I’ve often wondered about the natural inclination we have toward presenting all those situations as voluntary or as the result of our own deliberate choosing, when, for the most part, we undergo them without being able to do much about them. If we could control the consequences of the freedom we do have, if each failure did not cost us a thing, literature, whether interactive or not, would be useless.
Therefore it is not so much the character or behaviour of Dominique and Marjorie, the characters of Pause, that change forms under the influence of the reader as the past and the daily environment in which he or she sees them evolve. This always leads the reader to take a new look at…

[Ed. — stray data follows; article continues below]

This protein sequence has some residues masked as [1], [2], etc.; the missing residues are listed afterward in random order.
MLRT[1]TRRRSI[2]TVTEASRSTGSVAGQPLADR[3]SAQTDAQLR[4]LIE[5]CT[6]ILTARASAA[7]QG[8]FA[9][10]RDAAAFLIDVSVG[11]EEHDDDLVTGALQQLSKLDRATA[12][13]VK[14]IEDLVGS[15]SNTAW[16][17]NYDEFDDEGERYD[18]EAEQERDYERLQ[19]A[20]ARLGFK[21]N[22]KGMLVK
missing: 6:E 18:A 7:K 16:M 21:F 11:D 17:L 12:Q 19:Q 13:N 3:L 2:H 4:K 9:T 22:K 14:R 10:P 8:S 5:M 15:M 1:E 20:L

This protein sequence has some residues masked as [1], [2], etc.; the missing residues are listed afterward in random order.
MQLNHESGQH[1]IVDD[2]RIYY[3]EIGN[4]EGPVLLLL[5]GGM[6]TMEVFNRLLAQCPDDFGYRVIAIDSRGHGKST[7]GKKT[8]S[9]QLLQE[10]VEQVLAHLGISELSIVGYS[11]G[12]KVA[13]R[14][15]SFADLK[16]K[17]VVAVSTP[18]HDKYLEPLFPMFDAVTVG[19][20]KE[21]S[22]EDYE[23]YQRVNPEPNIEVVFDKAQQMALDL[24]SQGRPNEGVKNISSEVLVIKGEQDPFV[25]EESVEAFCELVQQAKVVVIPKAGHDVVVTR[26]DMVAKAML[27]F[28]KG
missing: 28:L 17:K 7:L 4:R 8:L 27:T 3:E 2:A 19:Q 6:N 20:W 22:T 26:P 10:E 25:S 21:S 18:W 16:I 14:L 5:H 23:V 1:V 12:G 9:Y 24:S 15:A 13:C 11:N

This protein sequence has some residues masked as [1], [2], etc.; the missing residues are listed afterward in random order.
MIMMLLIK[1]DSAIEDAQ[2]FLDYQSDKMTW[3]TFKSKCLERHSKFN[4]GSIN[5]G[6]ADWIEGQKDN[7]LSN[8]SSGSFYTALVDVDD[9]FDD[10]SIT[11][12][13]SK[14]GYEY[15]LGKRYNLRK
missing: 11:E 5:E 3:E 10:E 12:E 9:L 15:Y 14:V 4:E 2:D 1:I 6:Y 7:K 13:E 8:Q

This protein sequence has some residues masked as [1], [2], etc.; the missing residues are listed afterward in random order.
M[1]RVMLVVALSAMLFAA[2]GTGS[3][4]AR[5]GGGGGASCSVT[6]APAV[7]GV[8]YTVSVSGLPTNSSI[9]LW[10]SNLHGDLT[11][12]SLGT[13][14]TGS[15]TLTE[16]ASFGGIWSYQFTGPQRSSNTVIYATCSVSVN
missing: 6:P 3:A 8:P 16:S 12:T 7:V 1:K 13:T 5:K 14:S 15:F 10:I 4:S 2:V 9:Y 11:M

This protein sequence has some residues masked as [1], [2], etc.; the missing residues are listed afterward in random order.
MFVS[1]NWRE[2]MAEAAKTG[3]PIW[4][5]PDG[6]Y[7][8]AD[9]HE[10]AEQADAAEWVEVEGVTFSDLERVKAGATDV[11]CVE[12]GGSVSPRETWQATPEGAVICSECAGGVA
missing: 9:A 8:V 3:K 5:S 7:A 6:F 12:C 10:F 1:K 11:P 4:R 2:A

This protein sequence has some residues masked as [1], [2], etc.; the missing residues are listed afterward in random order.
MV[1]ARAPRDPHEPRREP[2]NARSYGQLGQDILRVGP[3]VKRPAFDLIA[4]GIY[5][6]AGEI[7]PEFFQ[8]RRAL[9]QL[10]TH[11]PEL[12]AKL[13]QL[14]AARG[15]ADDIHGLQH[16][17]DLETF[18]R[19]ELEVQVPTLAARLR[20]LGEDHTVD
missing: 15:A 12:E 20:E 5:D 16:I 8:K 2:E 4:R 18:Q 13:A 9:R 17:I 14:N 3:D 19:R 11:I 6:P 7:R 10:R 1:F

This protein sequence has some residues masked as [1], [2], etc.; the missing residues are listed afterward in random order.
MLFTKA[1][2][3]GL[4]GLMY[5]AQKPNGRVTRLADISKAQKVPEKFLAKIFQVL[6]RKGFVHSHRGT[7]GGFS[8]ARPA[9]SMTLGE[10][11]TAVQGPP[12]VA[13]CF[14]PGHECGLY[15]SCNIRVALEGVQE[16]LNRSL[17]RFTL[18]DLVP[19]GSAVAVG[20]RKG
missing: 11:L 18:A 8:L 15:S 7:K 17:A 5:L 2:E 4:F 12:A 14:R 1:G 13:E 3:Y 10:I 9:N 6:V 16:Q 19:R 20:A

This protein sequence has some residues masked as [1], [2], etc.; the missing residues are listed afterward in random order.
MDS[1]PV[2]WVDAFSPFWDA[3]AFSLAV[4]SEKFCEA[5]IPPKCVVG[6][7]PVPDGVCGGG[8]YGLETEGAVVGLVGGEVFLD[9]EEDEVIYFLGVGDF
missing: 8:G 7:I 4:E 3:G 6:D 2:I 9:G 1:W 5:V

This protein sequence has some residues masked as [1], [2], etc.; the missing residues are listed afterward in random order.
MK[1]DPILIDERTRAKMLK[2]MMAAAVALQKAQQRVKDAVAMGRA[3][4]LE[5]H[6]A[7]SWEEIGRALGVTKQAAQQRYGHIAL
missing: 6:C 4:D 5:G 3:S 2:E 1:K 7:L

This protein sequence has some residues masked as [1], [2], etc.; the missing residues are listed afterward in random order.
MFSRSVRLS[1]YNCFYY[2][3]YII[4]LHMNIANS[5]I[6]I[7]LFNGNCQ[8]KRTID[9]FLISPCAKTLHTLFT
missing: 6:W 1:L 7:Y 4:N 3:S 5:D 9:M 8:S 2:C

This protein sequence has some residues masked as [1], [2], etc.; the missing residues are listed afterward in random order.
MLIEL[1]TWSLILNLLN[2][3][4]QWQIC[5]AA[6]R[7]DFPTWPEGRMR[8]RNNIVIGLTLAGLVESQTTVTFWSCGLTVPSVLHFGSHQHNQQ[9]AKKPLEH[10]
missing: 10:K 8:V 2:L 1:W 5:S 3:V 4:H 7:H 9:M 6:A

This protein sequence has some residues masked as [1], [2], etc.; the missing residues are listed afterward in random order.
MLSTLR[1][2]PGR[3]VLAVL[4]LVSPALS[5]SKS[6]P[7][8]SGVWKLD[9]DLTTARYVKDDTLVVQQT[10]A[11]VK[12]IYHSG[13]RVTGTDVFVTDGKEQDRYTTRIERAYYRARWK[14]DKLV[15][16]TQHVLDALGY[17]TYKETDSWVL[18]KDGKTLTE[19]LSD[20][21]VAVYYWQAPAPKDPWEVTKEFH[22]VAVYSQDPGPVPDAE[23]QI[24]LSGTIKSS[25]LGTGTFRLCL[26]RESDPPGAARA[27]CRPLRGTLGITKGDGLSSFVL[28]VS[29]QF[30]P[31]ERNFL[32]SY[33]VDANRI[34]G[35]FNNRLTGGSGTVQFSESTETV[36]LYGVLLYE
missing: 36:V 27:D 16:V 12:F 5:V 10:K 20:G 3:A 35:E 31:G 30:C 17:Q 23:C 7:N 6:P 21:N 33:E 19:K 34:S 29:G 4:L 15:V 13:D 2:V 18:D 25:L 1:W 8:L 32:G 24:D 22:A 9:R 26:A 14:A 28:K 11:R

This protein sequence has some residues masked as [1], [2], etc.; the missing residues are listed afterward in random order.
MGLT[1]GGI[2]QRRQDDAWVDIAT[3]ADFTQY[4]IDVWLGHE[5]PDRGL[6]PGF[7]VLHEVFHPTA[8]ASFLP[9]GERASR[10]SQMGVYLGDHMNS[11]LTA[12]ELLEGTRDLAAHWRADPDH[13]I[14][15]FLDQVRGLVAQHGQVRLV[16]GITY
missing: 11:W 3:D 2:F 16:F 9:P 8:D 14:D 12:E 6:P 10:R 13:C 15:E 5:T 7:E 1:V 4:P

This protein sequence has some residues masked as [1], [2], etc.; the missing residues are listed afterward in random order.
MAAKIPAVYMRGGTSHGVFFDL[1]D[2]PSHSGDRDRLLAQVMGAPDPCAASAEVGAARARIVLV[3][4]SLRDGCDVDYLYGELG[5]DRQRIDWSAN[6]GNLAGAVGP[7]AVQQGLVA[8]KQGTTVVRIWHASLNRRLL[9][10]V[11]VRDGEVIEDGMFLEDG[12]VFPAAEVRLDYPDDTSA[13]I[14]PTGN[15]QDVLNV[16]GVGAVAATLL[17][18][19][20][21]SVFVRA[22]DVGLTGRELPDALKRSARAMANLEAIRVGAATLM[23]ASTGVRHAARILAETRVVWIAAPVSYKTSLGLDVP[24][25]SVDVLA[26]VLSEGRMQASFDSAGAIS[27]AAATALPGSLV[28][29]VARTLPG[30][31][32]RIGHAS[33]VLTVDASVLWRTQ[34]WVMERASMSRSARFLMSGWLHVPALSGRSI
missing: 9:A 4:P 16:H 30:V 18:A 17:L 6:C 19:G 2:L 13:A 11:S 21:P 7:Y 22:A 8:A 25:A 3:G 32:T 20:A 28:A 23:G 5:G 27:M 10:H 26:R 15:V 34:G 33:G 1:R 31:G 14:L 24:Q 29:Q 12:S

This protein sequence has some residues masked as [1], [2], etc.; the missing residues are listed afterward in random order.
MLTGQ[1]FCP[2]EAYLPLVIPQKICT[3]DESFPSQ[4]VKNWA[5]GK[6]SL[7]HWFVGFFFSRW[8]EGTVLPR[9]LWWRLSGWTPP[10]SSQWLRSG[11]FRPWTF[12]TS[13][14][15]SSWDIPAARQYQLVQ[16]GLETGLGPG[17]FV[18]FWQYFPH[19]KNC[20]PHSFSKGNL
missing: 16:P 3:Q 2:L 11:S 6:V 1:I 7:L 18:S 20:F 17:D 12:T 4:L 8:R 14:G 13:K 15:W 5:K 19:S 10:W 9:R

- FRANÇOIS COULON francoiscoulon.com